After years of studying and working in politics and now being on the receiving end of so many government services I can confidently say that the system is not working to help people survive or thrive and move into a place independence; it is set up to keep the oppressed down so that we can never rise up and take what’s rightfully ours.

Advice Needed

I need some serious advice. I just found out that my roommate has been charging me $175 more a month for the rent. Our rooms are the same size. We both pay half the utilities and oil bills. I don’t use any of his belongings. He does NONE of the cleaning. This property is falling apart and is so unsafe that I’ve hurt myself two times because of my landlord’s negligence and my roommate won’t do anything about it or allow me to. There’s also no lease so that’s not even an excuse he could use as the only person on the lease.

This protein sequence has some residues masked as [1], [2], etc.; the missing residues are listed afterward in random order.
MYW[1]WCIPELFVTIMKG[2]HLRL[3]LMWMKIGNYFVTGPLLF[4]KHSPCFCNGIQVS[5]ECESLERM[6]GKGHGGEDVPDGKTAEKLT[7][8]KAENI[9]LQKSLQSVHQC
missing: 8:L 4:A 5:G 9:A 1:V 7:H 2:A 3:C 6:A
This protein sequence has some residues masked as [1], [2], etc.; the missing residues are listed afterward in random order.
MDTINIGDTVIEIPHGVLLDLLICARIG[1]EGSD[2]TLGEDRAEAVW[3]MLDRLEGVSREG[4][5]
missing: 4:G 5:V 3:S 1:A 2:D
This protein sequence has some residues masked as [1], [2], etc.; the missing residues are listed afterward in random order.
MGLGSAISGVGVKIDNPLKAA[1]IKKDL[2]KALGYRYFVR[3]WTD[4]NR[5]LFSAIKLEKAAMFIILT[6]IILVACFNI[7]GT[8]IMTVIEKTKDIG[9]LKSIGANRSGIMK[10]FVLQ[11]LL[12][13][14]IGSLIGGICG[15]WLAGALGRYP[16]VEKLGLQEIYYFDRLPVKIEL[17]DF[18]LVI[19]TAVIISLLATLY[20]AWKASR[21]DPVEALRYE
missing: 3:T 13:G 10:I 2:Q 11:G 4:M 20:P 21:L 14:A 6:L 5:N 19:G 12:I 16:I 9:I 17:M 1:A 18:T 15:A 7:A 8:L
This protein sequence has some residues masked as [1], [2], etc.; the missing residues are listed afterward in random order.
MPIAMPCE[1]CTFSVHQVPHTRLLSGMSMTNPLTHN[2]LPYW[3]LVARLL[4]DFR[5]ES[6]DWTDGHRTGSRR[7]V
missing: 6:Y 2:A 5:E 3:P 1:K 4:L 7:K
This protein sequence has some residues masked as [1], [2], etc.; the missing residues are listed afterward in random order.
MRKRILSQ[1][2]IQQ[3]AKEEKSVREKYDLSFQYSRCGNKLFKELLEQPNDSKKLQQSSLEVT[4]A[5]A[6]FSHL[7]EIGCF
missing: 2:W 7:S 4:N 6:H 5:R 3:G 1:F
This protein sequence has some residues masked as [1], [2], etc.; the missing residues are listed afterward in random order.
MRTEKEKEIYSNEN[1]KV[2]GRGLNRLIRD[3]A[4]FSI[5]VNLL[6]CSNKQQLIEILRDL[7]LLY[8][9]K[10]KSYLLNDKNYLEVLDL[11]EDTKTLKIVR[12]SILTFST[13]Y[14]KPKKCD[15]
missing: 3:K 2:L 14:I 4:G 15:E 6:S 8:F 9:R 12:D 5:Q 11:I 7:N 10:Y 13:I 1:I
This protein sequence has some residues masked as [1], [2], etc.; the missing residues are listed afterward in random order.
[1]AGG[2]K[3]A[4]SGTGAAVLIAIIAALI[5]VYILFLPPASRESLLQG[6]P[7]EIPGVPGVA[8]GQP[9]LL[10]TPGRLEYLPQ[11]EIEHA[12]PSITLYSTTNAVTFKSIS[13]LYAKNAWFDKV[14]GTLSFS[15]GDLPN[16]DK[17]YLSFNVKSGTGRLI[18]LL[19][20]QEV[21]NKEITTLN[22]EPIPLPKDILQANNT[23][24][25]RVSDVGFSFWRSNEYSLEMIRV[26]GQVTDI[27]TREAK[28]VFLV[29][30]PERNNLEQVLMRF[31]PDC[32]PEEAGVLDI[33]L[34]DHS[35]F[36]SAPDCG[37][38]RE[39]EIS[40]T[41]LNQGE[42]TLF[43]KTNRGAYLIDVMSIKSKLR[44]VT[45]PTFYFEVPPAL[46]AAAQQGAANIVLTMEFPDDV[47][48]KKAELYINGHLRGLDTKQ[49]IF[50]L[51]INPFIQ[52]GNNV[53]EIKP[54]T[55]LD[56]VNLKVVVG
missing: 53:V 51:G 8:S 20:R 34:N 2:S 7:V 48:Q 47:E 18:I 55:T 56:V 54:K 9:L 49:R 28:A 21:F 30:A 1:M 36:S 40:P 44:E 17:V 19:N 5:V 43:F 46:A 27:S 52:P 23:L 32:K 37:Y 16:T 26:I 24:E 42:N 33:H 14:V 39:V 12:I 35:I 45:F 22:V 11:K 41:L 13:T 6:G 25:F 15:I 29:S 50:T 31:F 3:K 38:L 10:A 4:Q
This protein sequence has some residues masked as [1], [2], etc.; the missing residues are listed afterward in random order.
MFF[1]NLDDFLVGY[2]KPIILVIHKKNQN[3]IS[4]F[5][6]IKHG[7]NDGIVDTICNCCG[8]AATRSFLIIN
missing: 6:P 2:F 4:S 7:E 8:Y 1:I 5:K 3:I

$175 isn’t much for many people, but it’s a great deal for me. It means the difference between going without enough food, and healthy food at that, and having my diabetes become worse and putting me that much closer to blindness, losing limbs, kidney failure, and heart disease. Two of those are already issues in my family. It’s the difference between me having enough money for the T, The Ride, and cabs so I can get places I need to go. I’ve missed doctors’ appointments because I didn’t have enough money to get their or the physical energy to take the T. It means being able to join the Y so I can have access to a pool so I can get in better shape and have my chronic pain be that much better. It means being able to send out my laundry on occasion rather than having to limp to and from the laundromat and having to take extra pain pills as a result. It means not having the horrible side effects that come with pain pills and not exacerbating some of my health issues. That amount of money could also give me the tiny cushion I need so I can put some energy into things I enjoy and want to accomplish like writing, getting published, starting the reproductive justice organization that I so desperately want to form. $175 makes a huge difference in my life.